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Friday, 5 February 2010

Education for All

Doreen Nawa on the challenges facing education and the fierce urgency to build infrastructure :

Education for All - Time to Build Infrastructure, Doreen Nawa, Times of Zambia, Commentary :

With limited infrastructure and resources in the education sector, it would be impossible for Zambia to achieve the Education For All (EFA) target come the year 2015 if no commitment is made towards building new schools and rehabilitating the existing ones.

As the year 2009 came to a close, parents and guardians were busy trying to get places for their children in grade one in the Government-run schools, which have been offering free education ever since the introduction of free education from first to the seventh grade five years ago.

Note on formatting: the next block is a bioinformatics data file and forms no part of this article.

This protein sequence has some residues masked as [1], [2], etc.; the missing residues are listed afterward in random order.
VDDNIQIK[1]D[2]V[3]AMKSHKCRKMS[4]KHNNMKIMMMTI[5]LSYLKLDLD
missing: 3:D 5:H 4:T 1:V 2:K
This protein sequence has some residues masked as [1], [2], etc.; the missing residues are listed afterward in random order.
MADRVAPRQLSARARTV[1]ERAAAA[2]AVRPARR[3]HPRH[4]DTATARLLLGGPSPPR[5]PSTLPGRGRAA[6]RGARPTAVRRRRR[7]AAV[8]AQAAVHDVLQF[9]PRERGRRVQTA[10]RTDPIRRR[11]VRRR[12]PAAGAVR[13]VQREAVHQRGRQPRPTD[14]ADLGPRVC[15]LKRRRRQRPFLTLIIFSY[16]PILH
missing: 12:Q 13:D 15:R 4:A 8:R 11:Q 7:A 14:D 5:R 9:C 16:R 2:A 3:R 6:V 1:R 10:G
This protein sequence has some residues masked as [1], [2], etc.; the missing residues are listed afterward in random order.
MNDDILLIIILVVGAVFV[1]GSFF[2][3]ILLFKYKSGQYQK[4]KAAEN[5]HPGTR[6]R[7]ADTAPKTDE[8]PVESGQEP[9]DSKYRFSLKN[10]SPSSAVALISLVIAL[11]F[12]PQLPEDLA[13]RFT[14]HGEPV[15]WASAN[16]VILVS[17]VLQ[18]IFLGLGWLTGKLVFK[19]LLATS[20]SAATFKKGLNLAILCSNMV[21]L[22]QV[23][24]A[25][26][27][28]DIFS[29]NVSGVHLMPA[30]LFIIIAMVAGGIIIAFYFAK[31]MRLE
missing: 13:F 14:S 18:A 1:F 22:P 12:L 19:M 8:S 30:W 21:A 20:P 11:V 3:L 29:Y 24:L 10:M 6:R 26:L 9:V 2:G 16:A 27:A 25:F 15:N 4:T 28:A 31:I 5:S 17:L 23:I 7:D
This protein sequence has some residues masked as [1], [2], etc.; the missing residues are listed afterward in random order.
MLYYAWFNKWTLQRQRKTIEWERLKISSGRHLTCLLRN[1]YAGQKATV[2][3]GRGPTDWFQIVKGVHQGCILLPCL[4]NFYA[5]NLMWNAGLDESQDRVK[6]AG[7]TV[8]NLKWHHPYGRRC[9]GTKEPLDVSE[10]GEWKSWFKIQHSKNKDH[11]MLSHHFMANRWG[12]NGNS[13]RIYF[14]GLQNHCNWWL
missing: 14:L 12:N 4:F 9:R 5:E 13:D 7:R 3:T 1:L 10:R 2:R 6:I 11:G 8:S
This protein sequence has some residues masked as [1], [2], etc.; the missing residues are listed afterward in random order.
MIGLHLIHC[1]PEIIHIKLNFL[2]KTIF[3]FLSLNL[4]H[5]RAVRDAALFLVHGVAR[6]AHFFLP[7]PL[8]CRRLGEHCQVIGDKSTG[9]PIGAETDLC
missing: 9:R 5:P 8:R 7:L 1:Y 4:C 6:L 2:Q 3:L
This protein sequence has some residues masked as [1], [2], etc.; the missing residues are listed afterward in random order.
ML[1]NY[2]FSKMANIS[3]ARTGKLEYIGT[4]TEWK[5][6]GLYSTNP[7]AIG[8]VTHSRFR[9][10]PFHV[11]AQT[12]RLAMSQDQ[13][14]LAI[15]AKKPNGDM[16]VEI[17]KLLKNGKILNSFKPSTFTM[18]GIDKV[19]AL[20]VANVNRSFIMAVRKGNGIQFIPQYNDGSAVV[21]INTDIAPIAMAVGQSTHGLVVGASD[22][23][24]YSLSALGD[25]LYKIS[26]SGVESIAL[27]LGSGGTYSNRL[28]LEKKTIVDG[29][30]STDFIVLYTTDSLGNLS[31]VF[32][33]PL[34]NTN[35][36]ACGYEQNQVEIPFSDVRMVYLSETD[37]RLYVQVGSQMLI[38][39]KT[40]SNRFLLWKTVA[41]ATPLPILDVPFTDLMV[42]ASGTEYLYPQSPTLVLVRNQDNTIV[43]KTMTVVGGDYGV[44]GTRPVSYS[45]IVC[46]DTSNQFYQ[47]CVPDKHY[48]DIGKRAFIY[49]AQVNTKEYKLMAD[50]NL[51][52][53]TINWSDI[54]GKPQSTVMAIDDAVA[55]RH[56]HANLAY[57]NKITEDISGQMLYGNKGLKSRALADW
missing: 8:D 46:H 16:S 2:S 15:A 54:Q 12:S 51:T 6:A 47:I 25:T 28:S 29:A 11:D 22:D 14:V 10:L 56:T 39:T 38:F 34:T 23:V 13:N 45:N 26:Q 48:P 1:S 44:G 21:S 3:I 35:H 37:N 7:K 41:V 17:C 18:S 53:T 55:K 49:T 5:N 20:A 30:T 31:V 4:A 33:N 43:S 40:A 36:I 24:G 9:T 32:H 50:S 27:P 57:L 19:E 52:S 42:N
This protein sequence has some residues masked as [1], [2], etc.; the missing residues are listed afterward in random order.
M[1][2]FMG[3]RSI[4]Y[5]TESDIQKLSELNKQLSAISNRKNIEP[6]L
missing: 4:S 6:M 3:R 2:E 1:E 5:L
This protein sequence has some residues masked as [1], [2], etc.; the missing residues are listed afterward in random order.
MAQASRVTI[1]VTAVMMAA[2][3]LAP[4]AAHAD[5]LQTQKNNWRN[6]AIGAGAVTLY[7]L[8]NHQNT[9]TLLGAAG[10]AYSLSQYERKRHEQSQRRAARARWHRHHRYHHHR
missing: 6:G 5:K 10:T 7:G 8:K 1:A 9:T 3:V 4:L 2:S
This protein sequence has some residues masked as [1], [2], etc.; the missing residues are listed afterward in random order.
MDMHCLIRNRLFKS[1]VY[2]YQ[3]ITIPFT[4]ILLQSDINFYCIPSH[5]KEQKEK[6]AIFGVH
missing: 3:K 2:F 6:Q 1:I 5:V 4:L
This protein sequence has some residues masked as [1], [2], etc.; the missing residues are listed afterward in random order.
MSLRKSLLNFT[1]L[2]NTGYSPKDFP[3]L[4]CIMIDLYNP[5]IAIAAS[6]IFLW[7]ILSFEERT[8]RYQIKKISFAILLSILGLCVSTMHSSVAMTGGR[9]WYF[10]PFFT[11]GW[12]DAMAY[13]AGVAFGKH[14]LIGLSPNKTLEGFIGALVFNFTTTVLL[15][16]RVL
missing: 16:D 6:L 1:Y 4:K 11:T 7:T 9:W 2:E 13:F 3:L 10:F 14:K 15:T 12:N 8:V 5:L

But looking at the population of Zambia, there seems to be more children eligible for enrolment than the number of schools.

Despite the rise in enrolment rates in grade one to seven due to the free-education policy, challenges such as limited infrastructure and resources still persist.

Education Minister, Dora Siliya, maintained that there were inadequate schools and that Government was determined to build more schools as a way of reducing the number of school drop-outs.

The number of school drop-outs in the country is still high, despite the introduction of the free basic education programme aimed at improving access to education for all.

In 2004, Government introduced free education from grade one to grade seven in all government-run schools.